Steelheart is bestselling fantasy author Brandon Sanderson’s entry into the superhero fiction genre. A big change from his usual fantastic fare, does Steelheart hit the mark?
The first thing the reader will notice about Steelheart is that it’s told in the first person. Sanderson’s books are usually narrated in third-person limited perspective with multiple characters – that is, using third person narration that focuses on one viewpoint character’s actions and interior monologue at a time. Other popular examples of this include Harry Potter and A Song of Ice and Fire.
First person narration is a very different beast. It gives a much more personal look into the story and the headspace of the viewpoint character. However, it can also resulted in a limited narrative, due to a general focus on one particular character. Multiple perspectives told in the first person can get confusing fast. First person narrative can also sometimes get a bit too up close and personal. We don’t want to hear every single thought that goes through a character’s stream of consciousness, after all.
For the most part, Sanderson makes first-person work. David Charleston isn’t a particularly reflective character (unless he’s thinking about how to kill Steelheart). This serves the story, an entertainingly fast-paced yarn that takes inspiration from everything from comicbooks to Mistborn. The prose doesn’t bog itself down with David’s every doubt, but instead feels like the reader is being told a story. This helped the exposition to feel a bit more fluid, while meaning the plot can jump quickly from action to character beat.
However, there is something lost in the jump to first-person. It really does feel like we’re missing out on the thoughts of some incredibly interesting characters. Prof and Megan in particular were two characters whose perspectives I would’ve enjoyed reading through. I realise this would’ve given away some crucial plot details, and hopefully we’ll get to see more of them in future books. Besides that, some scenes feel a bit limited due to first-person. Most of the time Sanderson strikes a good balance between what’s interesting for the reader and what’s relevant to David, but (SPOILERS) Cody’s capture of Conflux felt a lot more interesting than David and Megan’s escape from the situation (SPOILERS END). I’m not sure if there something that could’ve been done to improve this scene, but it still jars.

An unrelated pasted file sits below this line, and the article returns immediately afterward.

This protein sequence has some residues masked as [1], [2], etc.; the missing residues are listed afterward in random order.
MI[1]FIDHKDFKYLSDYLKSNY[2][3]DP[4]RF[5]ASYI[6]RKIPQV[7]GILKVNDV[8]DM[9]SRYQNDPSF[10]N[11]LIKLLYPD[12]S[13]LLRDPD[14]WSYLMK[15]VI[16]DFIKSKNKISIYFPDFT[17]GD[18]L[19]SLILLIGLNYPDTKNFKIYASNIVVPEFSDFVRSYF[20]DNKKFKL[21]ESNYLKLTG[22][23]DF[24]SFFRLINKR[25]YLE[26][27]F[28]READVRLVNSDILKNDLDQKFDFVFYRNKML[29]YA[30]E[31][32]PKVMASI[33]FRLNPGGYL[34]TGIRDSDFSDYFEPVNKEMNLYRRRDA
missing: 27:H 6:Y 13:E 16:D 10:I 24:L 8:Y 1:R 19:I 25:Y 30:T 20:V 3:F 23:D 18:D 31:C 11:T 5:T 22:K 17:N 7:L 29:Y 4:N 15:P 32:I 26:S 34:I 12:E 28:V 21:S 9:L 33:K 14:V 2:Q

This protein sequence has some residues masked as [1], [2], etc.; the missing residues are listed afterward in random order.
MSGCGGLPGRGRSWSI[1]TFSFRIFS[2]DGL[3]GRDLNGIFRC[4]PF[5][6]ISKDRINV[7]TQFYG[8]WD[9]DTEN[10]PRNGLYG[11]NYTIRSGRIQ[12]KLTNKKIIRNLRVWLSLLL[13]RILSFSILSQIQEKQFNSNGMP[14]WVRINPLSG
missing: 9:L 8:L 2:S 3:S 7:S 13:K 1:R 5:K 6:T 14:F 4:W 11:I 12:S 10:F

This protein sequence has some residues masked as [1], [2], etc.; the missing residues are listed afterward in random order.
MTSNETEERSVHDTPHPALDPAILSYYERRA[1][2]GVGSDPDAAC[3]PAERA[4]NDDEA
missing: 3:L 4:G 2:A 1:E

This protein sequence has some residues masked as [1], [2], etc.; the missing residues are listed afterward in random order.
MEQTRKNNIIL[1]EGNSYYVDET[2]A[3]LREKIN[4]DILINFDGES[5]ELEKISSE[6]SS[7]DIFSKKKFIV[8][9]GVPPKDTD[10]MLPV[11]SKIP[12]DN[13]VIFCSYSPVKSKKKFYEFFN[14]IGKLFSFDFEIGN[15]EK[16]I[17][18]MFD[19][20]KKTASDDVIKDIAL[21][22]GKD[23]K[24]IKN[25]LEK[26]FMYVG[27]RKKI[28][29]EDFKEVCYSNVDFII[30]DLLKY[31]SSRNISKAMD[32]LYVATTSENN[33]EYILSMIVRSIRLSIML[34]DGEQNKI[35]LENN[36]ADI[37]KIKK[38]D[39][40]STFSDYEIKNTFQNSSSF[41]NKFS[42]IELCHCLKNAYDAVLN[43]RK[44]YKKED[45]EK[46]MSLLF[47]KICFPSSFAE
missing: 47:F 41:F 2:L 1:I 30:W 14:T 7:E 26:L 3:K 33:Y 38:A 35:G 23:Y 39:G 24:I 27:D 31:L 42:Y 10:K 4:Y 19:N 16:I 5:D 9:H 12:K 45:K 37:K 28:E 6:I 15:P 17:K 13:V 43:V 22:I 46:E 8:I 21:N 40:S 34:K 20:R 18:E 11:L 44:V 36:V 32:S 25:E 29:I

The book, more than any of Sanderson’s other work, is straight up action. Sanderson proved in Mistborn that he can write great fight scenes, and Steelheart’s focus at any moment is either an action sequence or preparing for one. This plays to Sanderson’s strengths as a writer, even though it makes Steelheart feel a bit of a lighter read compared to Stormlight Archive or Mistborn. The characters and world don’t feel quite as deep.
This isn’t to say that Steelheart’s focus is a bad thing, however. The action sequences are tense and described excellently, and the reader is constantly anticipating the next fight. The climactic battle at the end was particularly good, providing badass combat and some surprising twists. More than any other Sanderson book I’ve read, Steelheart feels like it could be adapted into a movie. It’s short, consistently entertaining and manages to read well as a standalone book or the first of a trilogy. The fight scenes are cinematic and the character beats are brief but effective. The characters are very witty and likable, but not extremely deep. All in all, prime Hollywood material.
- I thought it was pretty cool Sanderson didn’t just go for straight superhero fiction with Steelheart. Making all the superheroes evil was a neat twist on the concept, as was having nearly all the protagonists be normal humans.
- Sanderson’s curses in The Reckoners aren’t great. Generally I’m fine with fake-cursing if it’s in a fantasy setting, but it doesn’t work as well on an Earth that’s (presumably) only twenty-to-thirty years ahead of ours.
- Some of the superhero creator shout-outs were a nice touch, if a bit much. Not every street had to be named after one.
Steelheart is a snappily-paced novel with an interesting take on superhero fiction. It won’t change your life, but it’s a fun, action-packed read that I’d recommend.
Rating: 7.5 out of 10, it’s quite good.
(Note: After having finished the review, I learnt that Steelheart is also a Young Adult-orientated novel, which explains some of the issues I had with theme and depth. I’m going to keep my score looking at it from a general perspective, but it’s a solid 8.5 out of ten 10 YA novel.)